July 29, 2014 - Comments Off on Important Advice – Talkback Tuesday

Important Advice – Talkback Tuesday

"Talkback Tuesdays" is an original weekly installment where a team member of The Mechanism is asked one question pertaining to digital design, inspiration, and experience. The Q&A will be featured here on The Mechanism Blog as well as on The Mechanism's Facebook, Twitter, and Instagram, every Tuesday. Feel free to offer up your 2¢ in the comments.

This week Dhruv Mehrotra, a key player on The Mechanism's development team, gives some valuable advice to anyone just getting their start in the digital/graphic design world.

What is the most important advice you can give to a starting graphic/digital designer?

I know this question is about design, but I'm going to take some liberties and answer as if I was speaking to someone interested in becoming a developer. Talking about the importance of computer literacy is an easy platitude to fall back on, and I assume that, if you are reading this, you already want to learn how to code but just don't know where to start.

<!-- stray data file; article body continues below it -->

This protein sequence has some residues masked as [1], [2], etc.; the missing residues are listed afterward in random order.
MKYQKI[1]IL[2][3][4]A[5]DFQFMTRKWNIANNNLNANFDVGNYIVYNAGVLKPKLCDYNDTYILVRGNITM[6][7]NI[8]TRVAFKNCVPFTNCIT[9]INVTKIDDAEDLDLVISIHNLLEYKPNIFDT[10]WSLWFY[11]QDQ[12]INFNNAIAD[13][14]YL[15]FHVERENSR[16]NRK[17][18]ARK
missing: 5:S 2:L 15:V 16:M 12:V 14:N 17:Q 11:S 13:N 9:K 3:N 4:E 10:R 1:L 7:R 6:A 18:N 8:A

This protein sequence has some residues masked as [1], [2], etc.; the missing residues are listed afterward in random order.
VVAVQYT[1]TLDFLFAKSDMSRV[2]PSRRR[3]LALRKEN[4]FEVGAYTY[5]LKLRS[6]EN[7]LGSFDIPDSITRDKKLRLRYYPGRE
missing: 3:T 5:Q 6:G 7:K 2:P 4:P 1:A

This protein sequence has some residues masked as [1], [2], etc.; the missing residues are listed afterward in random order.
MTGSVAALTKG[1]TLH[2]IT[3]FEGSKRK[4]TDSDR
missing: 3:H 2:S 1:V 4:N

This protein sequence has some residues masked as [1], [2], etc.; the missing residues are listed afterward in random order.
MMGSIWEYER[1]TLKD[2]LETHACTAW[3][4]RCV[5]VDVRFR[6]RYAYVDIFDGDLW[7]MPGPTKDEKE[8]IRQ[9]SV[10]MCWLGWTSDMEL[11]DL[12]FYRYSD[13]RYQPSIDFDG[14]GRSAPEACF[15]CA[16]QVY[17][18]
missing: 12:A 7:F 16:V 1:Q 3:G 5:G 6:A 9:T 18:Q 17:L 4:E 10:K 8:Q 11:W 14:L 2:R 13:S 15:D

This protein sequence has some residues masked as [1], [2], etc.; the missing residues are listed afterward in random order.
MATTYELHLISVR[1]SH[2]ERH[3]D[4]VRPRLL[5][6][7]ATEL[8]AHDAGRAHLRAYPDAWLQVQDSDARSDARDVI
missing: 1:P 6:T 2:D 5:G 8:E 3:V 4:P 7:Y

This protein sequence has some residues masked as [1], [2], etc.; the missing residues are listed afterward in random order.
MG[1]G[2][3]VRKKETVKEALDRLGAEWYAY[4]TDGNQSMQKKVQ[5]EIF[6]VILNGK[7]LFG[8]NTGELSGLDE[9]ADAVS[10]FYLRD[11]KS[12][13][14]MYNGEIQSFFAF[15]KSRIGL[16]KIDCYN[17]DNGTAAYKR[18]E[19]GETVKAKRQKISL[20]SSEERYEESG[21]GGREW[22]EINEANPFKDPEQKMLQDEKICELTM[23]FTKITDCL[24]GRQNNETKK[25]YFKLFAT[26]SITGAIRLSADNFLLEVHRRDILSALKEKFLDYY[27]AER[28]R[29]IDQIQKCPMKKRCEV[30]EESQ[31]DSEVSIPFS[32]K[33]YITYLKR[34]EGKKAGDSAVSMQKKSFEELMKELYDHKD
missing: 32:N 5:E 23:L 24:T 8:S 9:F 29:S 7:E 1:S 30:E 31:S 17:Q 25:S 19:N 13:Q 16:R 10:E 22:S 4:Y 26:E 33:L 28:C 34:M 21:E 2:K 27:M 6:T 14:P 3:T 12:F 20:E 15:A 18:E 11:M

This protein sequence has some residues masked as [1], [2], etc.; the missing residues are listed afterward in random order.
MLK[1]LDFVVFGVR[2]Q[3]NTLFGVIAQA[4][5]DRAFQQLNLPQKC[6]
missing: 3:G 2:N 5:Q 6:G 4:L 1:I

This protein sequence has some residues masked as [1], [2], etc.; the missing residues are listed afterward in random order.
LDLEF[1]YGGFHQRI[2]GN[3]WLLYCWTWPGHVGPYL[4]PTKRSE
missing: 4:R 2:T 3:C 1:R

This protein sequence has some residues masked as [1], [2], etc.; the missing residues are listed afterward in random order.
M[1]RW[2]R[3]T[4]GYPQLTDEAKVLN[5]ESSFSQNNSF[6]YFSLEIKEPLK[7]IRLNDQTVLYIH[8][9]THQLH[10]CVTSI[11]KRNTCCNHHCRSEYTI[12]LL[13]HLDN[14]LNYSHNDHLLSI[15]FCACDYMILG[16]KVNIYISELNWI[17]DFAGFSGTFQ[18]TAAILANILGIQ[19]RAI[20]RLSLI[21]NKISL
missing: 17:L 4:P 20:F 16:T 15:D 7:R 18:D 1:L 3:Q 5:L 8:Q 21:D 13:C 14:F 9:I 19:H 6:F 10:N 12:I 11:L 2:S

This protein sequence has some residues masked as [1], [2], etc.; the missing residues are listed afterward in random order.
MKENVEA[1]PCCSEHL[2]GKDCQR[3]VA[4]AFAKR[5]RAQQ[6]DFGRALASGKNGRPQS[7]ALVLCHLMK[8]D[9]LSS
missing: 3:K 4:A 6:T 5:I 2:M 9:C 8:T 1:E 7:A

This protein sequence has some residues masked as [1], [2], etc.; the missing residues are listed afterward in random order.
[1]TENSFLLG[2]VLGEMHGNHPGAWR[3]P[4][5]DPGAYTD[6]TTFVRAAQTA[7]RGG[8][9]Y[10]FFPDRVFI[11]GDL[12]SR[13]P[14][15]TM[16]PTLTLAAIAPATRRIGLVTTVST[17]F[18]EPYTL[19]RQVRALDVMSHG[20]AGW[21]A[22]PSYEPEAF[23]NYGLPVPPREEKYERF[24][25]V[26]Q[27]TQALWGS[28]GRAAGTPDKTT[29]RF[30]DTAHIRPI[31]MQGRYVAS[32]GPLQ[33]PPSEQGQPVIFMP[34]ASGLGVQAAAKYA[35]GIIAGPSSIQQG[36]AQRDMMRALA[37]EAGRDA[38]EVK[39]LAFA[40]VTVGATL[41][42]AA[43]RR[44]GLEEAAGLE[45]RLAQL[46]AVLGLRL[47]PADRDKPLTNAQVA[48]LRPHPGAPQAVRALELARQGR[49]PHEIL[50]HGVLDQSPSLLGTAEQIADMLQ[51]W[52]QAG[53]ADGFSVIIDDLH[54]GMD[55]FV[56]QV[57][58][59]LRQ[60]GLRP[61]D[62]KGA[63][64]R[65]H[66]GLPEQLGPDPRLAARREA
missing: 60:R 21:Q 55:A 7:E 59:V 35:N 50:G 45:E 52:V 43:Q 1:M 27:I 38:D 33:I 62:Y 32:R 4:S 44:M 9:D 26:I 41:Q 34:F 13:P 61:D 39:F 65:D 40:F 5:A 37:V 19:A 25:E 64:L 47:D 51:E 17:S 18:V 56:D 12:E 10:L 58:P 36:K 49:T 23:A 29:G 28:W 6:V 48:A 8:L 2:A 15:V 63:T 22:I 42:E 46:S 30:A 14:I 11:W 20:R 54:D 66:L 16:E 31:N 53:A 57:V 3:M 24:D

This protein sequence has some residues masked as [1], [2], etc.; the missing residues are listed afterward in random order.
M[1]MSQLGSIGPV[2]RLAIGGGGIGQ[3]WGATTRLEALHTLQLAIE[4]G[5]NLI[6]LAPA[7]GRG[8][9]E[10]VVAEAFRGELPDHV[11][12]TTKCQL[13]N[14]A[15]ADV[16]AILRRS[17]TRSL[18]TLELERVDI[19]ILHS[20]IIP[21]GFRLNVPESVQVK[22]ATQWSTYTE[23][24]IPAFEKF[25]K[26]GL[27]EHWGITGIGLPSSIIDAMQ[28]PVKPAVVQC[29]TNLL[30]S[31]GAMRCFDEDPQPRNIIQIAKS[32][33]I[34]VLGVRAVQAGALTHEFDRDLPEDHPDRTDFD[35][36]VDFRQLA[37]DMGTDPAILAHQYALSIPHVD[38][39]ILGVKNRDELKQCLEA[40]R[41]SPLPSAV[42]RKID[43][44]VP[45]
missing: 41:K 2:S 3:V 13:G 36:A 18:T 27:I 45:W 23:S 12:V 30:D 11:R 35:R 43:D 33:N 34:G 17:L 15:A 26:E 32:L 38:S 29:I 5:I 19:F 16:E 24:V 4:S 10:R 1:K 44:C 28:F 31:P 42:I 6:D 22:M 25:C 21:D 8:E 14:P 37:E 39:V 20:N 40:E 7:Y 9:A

I started with codecademy.com and worked my way through html, css, and basic javascript. Its easier than ever to learn this stuff, and a simple google search will yield more tutorials than there are cats on the internet. Regardless of where you get your information, I think it is important to start with basic HTML CSS and Javascript in order to get a grasp of what a simple website is about.

The next pieces of advice I have are simple. Build Stuff. Build anything. Build a portfolio. Build a website for your cat. Build a joke website. Rebuild a site you think is cool. Just hit the ground running and put as many hours as you can into this.

Next I would learn to share. Don't keep your websites hoarded on your local machine like a mom hoarding baby teeth. Buy a domain name and a hosting plan. While you're at it figure out what is hosting anyways? What's a server? How does the web work? What's a GET request? Gaining a conceptual understanding of what web development is is the most important part of your learning because it'll inform how you learn more.

For extra credit I would learn GIT, because source control make recently self-taught developers hireable.

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